The alarm bell has already sounded that Korea’s demographic evolution, highlighted by the world’s lowest birthrate and the fast pace of aging, will dent the nation’s economic growth.
Some pessimists say that because of the shortfall in the working-age population, Korea may not be able to get out of a protracted period of low economic growth, which may fall to less than 2 percent in the 2030s.
This grim picture raises the importance of fostering the roles of women and senior citizens as key players in the economy. Expanding their economic roles is critical not only to increase their welfare but also to boost the growth potential of the economy.
The reality, however, is very harsh, as illustrated by two recent international reports about women’s economic activity ― one about the female labor force participation rate and the other about the gender wage gap.
Korea’s female labor force participation rate, the proportion of the population aged 15 to 64 that is economically active, stood at 55.6 percent last year, 22 percentage points lower than men’s 77.6 percent.
The rate, cited in a report authored by the International Monetary Fund and the Bank of Korea, is one of the lowest levels among the member states of the Organization for Economic Cooperation and Development. The comparable figure is 72.5 percent for Germany and 65 percent for Japan.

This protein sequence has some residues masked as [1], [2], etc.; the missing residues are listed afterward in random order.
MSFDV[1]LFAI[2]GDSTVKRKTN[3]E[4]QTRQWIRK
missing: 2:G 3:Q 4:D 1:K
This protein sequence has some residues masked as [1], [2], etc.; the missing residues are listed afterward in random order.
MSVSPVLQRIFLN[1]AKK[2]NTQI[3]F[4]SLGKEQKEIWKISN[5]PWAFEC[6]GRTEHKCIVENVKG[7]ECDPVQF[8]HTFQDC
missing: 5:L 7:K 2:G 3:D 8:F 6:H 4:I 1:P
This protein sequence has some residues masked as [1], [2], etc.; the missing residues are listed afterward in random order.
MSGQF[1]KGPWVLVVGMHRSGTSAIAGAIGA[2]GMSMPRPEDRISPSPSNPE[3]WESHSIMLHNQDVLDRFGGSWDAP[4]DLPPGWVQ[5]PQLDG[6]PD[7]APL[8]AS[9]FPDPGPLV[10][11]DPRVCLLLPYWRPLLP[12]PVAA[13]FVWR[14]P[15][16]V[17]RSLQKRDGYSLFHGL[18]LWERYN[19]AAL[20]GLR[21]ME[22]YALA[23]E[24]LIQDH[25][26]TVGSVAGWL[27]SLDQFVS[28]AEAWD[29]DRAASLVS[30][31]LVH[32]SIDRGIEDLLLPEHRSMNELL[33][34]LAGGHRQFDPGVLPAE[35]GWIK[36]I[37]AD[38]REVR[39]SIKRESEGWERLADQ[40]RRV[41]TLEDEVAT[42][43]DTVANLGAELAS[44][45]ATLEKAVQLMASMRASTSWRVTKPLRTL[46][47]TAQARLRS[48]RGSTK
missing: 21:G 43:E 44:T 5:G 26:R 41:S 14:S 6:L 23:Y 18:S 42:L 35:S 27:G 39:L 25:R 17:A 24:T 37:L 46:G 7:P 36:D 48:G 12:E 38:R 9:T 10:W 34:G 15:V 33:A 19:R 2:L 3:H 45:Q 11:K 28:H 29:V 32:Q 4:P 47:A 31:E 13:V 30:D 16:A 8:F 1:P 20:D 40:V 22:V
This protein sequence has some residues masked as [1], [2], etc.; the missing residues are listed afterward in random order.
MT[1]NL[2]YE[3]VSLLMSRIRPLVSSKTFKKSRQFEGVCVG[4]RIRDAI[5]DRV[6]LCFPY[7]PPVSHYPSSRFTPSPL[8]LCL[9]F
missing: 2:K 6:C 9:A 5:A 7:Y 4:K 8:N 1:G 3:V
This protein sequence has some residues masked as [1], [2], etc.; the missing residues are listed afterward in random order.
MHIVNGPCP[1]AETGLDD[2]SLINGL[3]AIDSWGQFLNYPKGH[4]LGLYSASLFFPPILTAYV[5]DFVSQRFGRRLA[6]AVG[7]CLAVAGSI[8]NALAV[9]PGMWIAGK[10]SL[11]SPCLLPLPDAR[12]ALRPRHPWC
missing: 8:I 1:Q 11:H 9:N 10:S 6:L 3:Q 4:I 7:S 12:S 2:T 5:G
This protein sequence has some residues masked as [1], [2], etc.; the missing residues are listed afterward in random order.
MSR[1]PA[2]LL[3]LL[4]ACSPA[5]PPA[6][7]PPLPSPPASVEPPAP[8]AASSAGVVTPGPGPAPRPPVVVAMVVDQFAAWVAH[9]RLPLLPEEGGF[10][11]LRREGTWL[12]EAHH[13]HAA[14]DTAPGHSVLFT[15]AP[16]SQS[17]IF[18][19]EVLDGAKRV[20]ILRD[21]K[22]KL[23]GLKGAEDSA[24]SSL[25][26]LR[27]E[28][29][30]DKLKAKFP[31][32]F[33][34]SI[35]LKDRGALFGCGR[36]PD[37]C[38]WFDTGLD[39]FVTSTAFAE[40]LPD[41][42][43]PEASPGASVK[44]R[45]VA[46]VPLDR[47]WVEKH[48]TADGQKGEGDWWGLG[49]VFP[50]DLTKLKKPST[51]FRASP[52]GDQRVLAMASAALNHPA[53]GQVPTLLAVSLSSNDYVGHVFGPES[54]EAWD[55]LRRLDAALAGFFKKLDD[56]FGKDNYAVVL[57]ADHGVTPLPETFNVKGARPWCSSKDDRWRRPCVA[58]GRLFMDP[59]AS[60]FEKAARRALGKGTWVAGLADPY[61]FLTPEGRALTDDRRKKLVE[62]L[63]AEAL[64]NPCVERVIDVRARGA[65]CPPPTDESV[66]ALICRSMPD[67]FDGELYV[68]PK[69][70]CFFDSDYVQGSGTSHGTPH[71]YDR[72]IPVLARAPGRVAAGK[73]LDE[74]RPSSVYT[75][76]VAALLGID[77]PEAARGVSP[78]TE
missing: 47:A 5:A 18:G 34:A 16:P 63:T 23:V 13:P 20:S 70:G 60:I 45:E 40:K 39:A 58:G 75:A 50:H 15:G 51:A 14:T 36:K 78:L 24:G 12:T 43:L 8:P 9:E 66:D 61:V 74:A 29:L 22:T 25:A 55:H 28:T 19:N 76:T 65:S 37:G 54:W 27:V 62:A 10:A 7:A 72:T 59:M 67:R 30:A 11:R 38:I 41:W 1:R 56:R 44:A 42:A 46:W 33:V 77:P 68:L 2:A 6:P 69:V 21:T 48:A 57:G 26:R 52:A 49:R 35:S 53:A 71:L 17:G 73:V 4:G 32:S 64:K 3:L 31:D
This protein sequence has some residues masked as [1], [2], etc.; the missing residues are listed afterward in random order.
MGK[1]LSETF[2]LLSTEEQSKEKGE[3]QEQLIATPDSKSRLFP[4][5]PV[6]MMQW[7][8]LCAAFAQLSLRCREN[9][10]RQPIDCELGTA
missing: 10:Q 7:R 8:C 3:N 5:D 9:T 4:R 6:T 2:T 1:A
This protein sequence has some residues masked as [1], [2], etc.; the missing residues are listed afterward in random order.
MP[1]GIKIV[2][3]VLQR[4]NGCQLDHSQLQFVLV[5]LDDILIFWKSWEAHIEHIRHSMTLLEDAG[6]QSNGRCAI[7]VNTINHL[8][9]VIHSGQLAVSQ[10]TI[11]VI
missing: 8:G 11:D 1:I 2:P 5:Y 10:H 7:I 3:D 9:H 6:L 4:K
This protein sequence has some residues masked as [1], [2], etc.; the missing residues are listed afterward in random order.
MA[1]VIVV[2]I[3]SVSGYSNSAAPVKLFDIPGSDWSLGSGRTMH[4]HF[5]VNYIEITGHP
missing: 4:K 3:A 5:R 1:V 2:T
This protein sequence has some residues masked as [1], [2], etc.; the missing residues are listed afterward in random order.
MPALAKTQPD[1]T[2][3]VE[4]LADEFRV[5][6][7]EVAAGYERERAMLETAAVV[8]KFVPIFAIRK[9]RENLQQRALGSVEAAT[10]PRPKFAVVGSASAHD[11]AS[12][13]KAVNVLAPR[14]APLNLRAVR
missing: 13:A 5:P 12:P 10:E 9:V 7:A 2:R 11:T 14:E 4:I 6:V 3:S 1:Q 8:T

Korean women are less economically active because they still face many barriers and discrimination at work. The wide gender wage gap is one such obstacle. An OECD report showed that Korea’s gap stood at 37.4 percent in 2012, which means women are paid 37.4 percent less than their male counterparts.
This is the highest among 11 of the 34 member states of the OECD surveyed for the report. The gender wage gap in the same year was 26.5 percent for Japan, 19.1 for the U.S., 18.8 for Canada and 17.8 for Britain. New Zealand had the narrowest gap at 6.2 percent.
Korea’s gender wage gap was 40 percent in 2000, which means there has been an improvement of only 3 percentage points in 12 years. In contrast, Japan’s gap fell by 7.4 percentage points from 33.9 percent to 26.5 percent during the same period.
These statistics show that the government and business should put priority on reducing the gender wage gap ― that is raise the wage of female workers ― in order to expand women’s economic participation.
Things the government could do also include, for instance, increasing child care benefits, and tax incentives for part-timers and second breadwinners. Businesses should stamp out workplace discrimination against women in recruitment, promotion and training, and offer flexible working hours and other incentives.